You can just about tell.
That's what Larry Mosley told me during our only conversation.
"You can just about tell with an elementary kid," he said. "You can just about tell how well they're going to do by how quick they catch on to stuff."
He probably should have said that he could just about tell. After all, he was the man who coached the elementary basketball teams at Scott County Central for the better part of 30 years.
Larry said he had seen the talent in his grandson Bobby Hatchett, who was then a star senior point guard at SCC, at an early age.
"I could tell that we were going to have a pretty good ballplayer," Mosley said to me in a phone conversation in March of 2010.
He was right, of course. Bobby turned out to be a pretty good ballplayer.
It was just a couple weeks ago that he drove with Bobby down to Russellville, Ark., where he helped his beloved grandson, who moved in with him before his fifth-grade year in large part so he could play basketball with the Braves, settle into life at Arkansas Tech, the college Bobby chose to attend so he could be closer to his ailing grandpa.
That was the last time that the two saw each other.
Larry died on Aug. 31 at the age of 61.
Even though I'd never met him in person, I'd heard his name mentioned so often and so fondly while covering the SCC basketball team's four consecutive state titles that I knew the loss would be a significant one to the community.
In addition to being the most influential man in Bobby's life, he was Uncle Larry to Otto Porter, Calvin Porter, Dominique Porter, Jaylen Porter, Corey Porter, Michael Porter and probably all the other younger Porters you can name. He had been married to Dasie Lee Porter since 1974.
He was known as Mr. Mosley to pretty much everybody else. He was a custodian at SCC for years and began coaching the school's elementary teams, something for which he never received compensation, in 1980.
The consensus is that there hasn't been a basketball player who has walked onto the court in an SCC jersey since -- and maybe not a student who has walked the school's halls -- that Larry hasn't influenced.
It makes sense then that the SCC basketball court was covered in black Thursday afternoon as hundreds of people, many of whom played for Larry before becoming SCC royalty, filed into the gym for his funeral service.
"This is where Larry's heart was," said Bishop Ronnie Webb, who officiated.
His life and his lessons were about more than basketball, of course. No one could hope to have the impact Larry clearly did just by teaching kids how to press or how to pass.
But if you want to teach a kid something about discipline, about dedication or about responsibility to yourself and others, basketball is a pretty good place to start.
"He was just a guy that was always around, that was always there for the kids," SCC coach Frank Staple said. "Every kid that we have on our varsity and JV and junior high now, they've all played for him. They've all got stories to tell about him. They're all very fond of him."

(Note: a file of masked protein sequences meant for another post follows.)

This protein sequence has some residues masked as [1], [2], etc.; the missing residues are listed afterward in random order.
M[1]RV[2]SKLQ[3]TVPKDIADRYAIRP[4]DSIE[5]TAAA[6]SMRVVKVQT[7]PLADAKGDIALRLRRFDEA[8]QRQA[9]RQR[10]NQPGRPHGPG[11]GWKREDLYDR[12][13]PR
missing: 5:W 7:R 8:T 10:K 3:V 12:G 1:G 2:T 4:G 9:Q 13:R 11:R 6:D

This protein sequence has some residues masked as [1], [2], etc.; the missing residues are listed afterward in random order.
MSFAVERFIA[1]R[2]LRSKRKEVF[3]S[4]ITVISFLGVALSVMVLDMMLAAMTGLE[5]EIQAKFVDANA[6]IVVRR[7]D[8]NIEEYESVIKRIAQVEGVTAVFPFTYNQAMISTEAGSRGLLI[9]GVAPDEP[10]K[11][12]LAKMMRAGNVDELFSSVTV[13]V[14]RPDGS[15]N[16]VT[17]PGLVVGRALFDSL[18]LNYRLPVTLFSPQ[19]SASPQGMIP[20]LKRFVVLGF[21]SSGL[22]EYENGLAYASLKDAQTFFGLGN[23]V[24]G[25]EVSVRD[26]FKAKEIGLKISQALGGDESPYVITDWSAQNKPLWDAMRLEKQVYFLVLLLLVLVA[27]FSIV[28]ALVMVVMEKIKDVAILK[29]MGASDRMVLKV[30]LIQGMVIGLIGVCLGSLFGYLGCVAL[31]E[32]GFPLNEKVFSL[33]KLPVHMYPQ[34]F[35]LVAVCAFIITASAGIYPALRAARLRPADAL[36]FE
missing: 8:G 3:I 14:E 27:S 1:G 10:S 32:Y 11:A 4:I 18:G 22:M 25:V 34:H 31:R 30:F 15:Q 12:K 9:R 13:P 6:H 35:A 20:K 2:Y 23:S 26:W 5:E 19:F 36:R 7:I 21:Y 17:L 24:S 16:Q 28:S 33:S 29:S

Melvin Porter, Larry's brother-in-law and an SCC graduate and former coach, spoke during the service.
He joked that Larry would spend a few minutes inside with Dasie during family gatherings, then he'd "be in the backyard with me and my brothers. We'd have a game going."
Melvin Porter called Larry a humanitarian and said he reached out to kids because he wanted to make everyone better.
People think it's about the hollering and the frustration of a coach, he said, but for Larry it was about making people better.
"Larry sacrificed his life so that others could be better," was how Webb put it.
I was told more than once that it didn't matter how good a young player was, Larry treated the slowest kid on the team the same as the future all-staters.
I was told he always had a smile on his face, that he epitomized what the SCC community was all about and that he led a fulfilled life.
"It's true," Bobby said. "It's weird when you see so many people he had an impact on. He affected a lot of people. For me, seeing everybody talk, even if they didn't go up to the stand and talk about him, you can kind of feel the vibe and everything.
"I kind of already knew it anyway because even when he was living everybody would come tell me how he affected people, but you never know until they're gone."
I asked Bobby if any particular memory of his grandpa stood out from the others.
He told me a story he'd told me a few years ago, the one about the day he remembers meeting his grandpa for the first time when he was in the third grade. Bobby and his mother had just moved back to Sikeston from Memphis.
"You know me?" Larry asked.
Bobby told him no.
"I'm your grandpa," Larry said. "Do you play ball?"
Bobby assured him he did.
"You're going to play for my team," Larry said.
And so Bobby did, pretty much from that day on.
All the other memories, Bobby said, start with that one, which is remarkably fitting since so many SCC success stories start the same way -- with the decision to play basketball for Larry Mosley.
Rachel Crader is editor of semoball.com. Her column typically appears in the Southeast Missourian and on semoball.com on Wednesdays. You can reach her at firstname.lastname@example.org.